The 1940s: Hard-boiled detectives and femmes fatale are box-office gold. In one iconic scene, set in a deserted museum, the private eye arrives too late, and the buxom beauty is throttled by an ominous Egyptian priest.
Now: The Black Box Cinema immortalizes Hollywood's Golden Age in its gallery of film noir tributes. But the mannequin of that Egyptian priest is hardly lifeless.
He walks--and a young starlet dies a terrifying death.
Movie mogul Eddie Archer's son is charged with the grisly murder. Eddie calls agent Sean Cameron, who specializes in irregular investigations. As part of an FBI paranormal forensics team, Cameron knows that nightmares aren't limited to the silver screen.
Working with special-effects artist Madison Darvil--who has her own otherworldly gifts--Cameron delves into the malevolent force animating more than one movie monster....
"Graham expertly blends a chilling history of the mansion's former residents with eerie phenomena, once again demonstrating why she stands at the top of the romantic suspense category." -Publisher's Weekly on Phantom Evil, Starred Review
"An incredible storyteller." -Los Angeles Daily News
"Graham wields a deftly sexy and convincing pen." -Publishers Weekly
"A fast-paced and suspenseful read that will give readers chills while keeping them guessing until the end." -RT Book Reviews on Ghost Moon
"If you like mixing a bit of the creepy with a dash of sinister and spine-chilling reading with your romance, be sure to read Heather Graham's latest...Graham does a great job of blending just a bit of paranormal with real, human evil." -Miami Herald on Unhallowed Ground
"Heather Graham will keep you in suspense until the very end." -Literary Times
"Mystery, sex, paranormal events. What's not to love?" -Kirkus on The Death Dealer
"The paranormal elements are integral to theunrelentingly suspenseful plot, the charactersare likable, the romance convincing, and, in thewake of Hurricane Katrina, Graham's atmosphericdepiction of a lost city is especially poignant." -Booklist on Ghost Walk
"Graham's rich, balanced thriller sizzles with equal parts suspense, romance and the paranormal-all of it nail-biting." -Publishers Weekly on The Vision
From the book
Madison Darvil wasn't really awake when the phone rang. She was in that delightful stage of half sleep, when the alarm had gone off. .but the snooze button was on and she had a few minutes to lie lazily in the comfort of her bed before rising. Her phone was loud and strident. She rolled over groping for it, swearing softly as it dropped to the floor and she had to lean down to get it, banging her head on the bedside table.
"Shit!" she muttered, and was further humiliated when she realized she'd hit Answer as she'd picked up the phone--and the caller had heard her.
"Hello?" she said frowning. Seven thirty-three. Who was calling this early?
She could hear a soft chuckle, and then someone clearing his throat. "Madison?"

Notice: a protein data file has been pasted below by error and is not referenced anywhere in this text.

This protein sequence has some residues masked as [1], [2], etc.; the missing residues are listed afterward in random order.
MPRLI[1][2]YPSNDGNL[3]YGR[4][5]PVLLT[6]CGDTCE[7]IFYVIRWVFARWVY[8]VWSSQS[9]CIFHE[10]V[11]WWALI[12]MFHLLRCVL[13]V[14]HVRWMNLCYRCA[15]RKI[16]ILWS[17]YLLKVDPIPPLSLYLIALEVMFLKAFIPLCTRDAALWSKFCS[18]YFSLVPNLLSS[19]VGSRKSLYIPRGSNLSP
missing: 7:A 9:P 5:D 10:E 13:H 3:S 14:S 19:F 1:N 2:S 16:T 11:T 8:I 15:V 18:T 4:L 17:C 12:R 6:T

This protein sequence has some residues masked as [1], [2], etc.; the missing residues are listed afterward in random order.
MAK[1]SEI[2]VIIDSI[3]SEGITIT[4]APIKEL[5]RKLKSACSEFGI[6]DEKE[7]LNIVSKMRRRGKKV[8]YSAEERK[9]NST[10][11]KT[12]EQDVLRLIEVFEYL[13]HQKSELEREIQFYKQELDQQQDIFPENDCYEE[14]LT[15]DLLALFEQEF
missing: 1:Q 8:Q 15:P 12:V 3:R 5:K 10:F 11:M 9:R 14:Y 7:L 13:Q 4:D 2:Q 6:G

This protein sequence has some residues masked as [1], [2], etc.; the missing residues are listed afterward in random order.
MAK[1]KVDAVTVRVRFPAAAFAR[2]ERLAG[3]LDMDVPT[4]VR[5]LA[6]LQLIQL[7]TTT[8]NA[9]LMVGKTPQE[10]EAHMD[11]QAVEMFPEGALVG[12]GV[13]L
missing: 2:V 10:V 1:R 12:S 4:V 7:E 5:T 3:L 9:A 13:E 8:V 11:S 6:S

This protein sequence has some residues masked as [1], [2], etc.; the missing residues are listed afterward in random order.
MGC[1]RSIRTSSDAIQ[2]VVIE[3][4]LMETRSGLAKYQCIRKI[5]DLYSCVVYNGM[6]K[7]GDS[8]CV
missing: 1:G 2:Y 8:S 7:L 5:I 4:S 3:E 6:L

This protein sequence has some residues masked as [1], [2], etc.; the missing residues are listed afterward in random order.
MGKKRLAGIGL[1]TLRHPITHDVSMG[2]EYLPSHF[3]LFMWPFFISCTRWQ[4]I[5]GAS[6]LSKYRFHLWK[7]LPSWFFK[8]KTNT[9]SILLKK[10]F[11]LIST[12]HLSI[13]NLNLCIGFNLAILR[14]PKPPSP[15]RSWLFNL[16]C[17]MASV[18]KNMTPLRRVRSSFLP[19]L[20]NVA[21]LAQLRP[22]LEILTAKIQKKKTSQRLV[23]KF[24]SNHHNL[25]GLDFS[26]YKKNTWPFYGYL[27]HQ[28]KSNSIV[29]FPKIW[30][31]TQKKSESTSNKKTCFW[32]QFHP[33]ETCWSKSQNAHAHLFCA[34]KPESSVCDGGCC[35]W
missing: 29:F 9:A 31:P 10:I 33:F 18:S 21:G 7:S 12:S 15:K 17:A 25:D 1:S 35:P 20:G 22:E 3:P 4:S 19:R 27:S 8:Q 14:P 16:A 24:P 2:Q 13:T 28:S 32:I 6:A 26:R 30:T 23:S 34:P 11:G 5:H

Inwardly, she groaned.
"Yes, Alfie?" Alfie Longdale was her assistant at the studio. She loved the fact that she had an assistant and she loved Alfie. One day, he was going to rule the world, his eye for detail was so exceptional.
"You don't have to come in this morning. In fact, you can't come in."
Her heart seemed to sink to her knees. Had someone suddenly decided she was really a fake? That, despite her training, degree and experience, she was just a kid who played at working on the movies?
Alfie's voice became hushed. "There was a murder last night! In the tunnel. Lord, Madison, Alistair Archer was arrested for murder! Some little starlet he had the hots for--they say her throat was slit from ear to ear. She's dead, Madison. And Eddie Archer's kid is saying that an Egyptian mummy--you know, the priest in the original Sam Stone movie, a monster--came down from one of the tableaux to commit the bloody carnage!"
Alfie was being dramatic. He was dramatic. But right now, what he'd said wasn't registering.
A mummy? A monster? Alfie had to be making it up. Monsters were what they did, what they created, quite frequently. Well, superheroes, giant rats for commercials, cute little pigs and other such creatures. But horror was big; horror movies could be reasonable in cost and make massive amounts of money.
"Alfie, is this--"
"No! It is not some kind of joke. It is not a movie script. Madison, it's real. A woman was killed in our tunnel. Anyway, the crime scene units are there today, and Eddie Archer's closed the entire place. No one goes in until the police have finished with the tunnel, the security tapes, the studio--you name it. Anyway, I was up last night when it all hit the news. And Eddie Archer looked white--I mean, white as a ghost!--when they showed him on film. He said he wants the police to have complete access to everything because he's going to find out what really happened--his son is not a murderer!"
Alfie was telling the truth. As shocking as it was, she knew he was telling the truth.
Madison felt her heart break for Eddie Archer. He was such a good man.
Alistair was a good kid, too. Could he have snapped and killed someone?
She couldn't accept that. He was too nice and decent, even shy.
"A monster," she repeated. "You mean--the Egyptian priest, the killer from Sam Stone and the Curious Case of the Egyptian Museum?"
"Exactly! Is that movie stuff or what? Everyone suspects The Unholy is a remake of that movie, but most people don't know for sure. And now, right in front of that tableau...a real murder! Anyway, I thought I'd call because if you show up at work, you'll be sent home. This way, you might be able to get...